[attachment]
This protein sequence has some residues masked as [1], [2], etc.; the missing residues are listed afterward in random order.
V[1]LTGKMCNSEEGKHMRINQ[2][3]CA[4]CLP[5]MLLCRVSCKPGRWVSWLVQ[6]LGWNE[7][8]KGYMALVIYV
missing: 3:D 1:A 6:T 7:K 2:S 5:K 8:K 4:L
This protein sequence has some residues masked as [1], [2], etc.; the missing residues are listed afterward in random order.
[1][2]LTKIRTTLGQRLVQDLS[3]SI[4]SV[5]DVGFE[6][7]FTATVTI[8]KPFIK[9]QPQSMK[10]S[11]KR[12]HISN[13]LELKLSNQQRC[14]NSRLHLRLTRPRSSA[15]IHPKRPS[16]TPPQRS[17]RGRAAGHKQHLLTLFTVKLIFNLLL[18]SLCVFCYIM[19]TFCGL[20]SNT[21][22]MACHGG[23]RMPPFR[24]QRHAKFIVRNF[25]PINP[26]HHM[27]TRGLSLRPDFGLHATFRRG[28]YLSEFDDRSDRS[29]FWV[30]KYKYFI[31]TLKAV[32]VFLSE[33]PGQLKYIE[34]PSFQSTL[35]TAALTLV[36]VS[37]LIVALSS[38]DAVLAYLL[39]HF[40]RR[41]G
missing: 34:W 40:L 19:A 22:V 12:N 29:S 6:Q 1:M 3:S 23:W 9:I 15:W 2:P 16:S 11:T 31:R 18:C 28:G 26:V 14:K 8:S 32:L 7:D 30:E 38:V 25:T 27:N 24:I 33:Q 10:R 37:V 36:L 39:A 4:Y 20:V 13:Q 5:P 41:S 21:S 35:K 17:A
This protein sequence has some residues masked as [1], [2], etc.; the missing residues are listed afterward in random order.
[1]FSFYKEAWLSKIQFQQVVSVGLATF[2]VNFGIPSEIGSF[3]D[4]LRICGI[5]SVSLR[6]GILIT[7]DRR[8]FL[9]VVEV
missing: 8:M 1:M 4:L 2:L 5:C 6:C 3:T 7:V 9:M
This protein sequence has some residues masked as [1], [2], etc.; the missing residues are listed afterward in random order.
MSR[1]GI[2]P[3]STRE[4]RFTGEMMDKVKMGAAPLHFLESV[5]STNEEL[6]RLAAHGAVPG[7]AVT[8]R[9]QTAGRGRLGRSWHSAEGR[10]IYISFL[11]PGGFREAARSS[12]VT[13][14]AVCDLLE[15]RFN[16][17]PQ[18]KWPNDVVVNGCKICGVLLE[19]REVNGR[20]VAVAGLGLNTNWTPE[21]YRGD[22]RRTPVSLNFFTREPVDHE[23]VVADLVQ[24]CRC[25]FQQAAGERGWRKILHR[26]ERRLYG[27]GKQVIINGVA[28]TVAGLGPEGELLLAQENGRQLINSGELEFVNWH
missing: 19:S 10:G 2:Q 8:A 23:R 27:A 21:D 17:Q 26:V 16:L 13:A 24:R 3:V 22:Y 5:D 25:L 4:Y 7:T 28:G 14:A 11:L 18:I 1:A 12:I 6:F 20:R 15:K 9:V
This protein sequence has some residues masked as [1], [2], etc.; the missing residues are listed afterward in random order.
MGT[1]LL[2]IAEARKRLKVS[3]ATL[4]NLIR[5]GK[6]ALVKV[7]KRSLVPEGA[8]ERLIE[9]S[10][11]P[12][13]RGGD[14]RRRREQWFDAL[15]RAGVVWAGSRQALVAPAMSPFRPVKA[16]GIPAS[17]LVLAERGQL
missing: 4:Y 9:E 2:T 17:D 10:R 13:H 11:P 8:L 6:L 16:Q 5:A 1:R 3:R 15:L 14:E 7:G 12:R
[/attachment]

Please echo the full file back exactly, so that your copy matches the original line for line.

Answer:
This protein sequence has some residues masked as [1], [2], etc.; the missing residues are listed afterward in random order.
V[1]LTGKMCNSEEGKHMRINQ[2][3]CA[4]CLP[5]MLLCRVSCKPGRWVSWLVQ[6]LGWNE[7][8]KGYMALVIYV
missing: 3:D 1:A 6:T 7:K 2:S 5:K 8:K 4:L
This protein sequence has some residues masked as [1], [2], etc.; the missing residues are listed afterward in random order.
[1][2]LTKIRTTLGQRLVQDLS[3]SI[4]SV[5]DVGFE[6][7]FTATVTI[8]KPFIK[9]QPQSMK[10]S[11]KR[12]HISN[13]LELKLSNQQRC[14]NSRLHLRLTRPRSSA[15]IHPKRPS[16]TPPQRS[17]RGRAAGHKQHLLTLFTVKLIFNLLL[18]SLCVFCYIM[19]TFCGL[20]SNT[21][22]MACHGG[23]RMPPFR[24]QRHAKFIVRNF[25]PINP[26]HHM[27]TRGLSLRPDFGLHATFRRG[28]YLSEFDDRSDRS[29]FWV[30]KYKYFI[31]TLKAV[32]VFLSE[33]PGQLKYIE[34]PSFQSTL[35]TAALTLV[36]VS[37]LIVALSS[38]DAVLAYLL[39]HF[40]RR[41]G
missing: 34:W 40:L 19:A 22:V 12:N 29:S 6:Q 1:M 3:S 23:W 9:I 15:W 2:P 16:S 11:T 31:R 18:C 28:G 26:V 14:K 8:S 32:L 7:D 30:E 38:V 25:T 27:N 24:I 33:Q 10:R 37:V 36:L 39:A 4:Y 20:V 13:Q 5:P 41:S 21:S 35:K 17:A
This protein sequence has some residues masked as [1], [2], etc.; the missing residues are listed afterward in random order.
[1]FSFYKEAWLSKIQFQQVVSVGLATF[2]VNFGIPSEIGSF[3]D[4]LRICGI[5]SVSLR[6]GILIT[7]DRR[8]FL[9]VVEV
missing: 8:M 1:M 4:L 2:L 5:C 6:C 3:T 7:V 9:M
This protein sequence has some residues masked as [1], [2], etc.; the missing residues are listed afterward in random order.
MSR[1]GI[2]P[3]STRE[4]RFTGEMMDKVKMGAAPLHFLESV[5]STNEEL[6]RLAAHGAVPG[7]AVT[8]R[9]QTAGRGRLGRSWHSAEGR[10]IYISFL[11]PGGFREAARSS[12]VT[13][14]AVCDLLE[15]RFN[16][17]PQ[18]KWPNDVVVNGCKICGVLLE[19]REVNGR[20]VAVAGLGLNTNWTPE[21]YRGD[22]RRTPVSLNFFTREPVDHE[23]VVADLVQ[24]CRC[25]FQQAAGERGWRKILHR[26]ERRLYG[27]GKQVIINGVA[28]TVAGLGPEGELLLAQENGRQLINSGELEFVNWH
missing: 19:S 10:G 2:Q 8:A 23:R 27:A 21:D 17:Q 26:V 16:L 13:A 24:R 3:V 22:Y 5:D 25:L 4:Y 7:T 28:G 14:A 11:L 18:I 1:A 12:I 6:F 20:R 15:K 9:V
This protein sequence has some residues masked as [1], [2], etc.; the missing residues are listed afterward in random order.
MGT[1]LL[2]IAEARKRLKVS[3]ATL[4]NLIR[5]GK[6]ALVKV[7]KRSLVPEGA[8]ERLIE[9]S[10][11]P[12][13]RGGD[14]RRRREQWFDAL[15]RAGVVWAGSRQALVAPAMSPFRPVKA[16]GIPAS[17]LVLAERGQL
missing: 4:Y 9:E 2:T 17:D 10:R 13:H 11:P 8:L 6:L 16:Q 5:A 1:R 3:R 15:L 14:E 7:G 12:R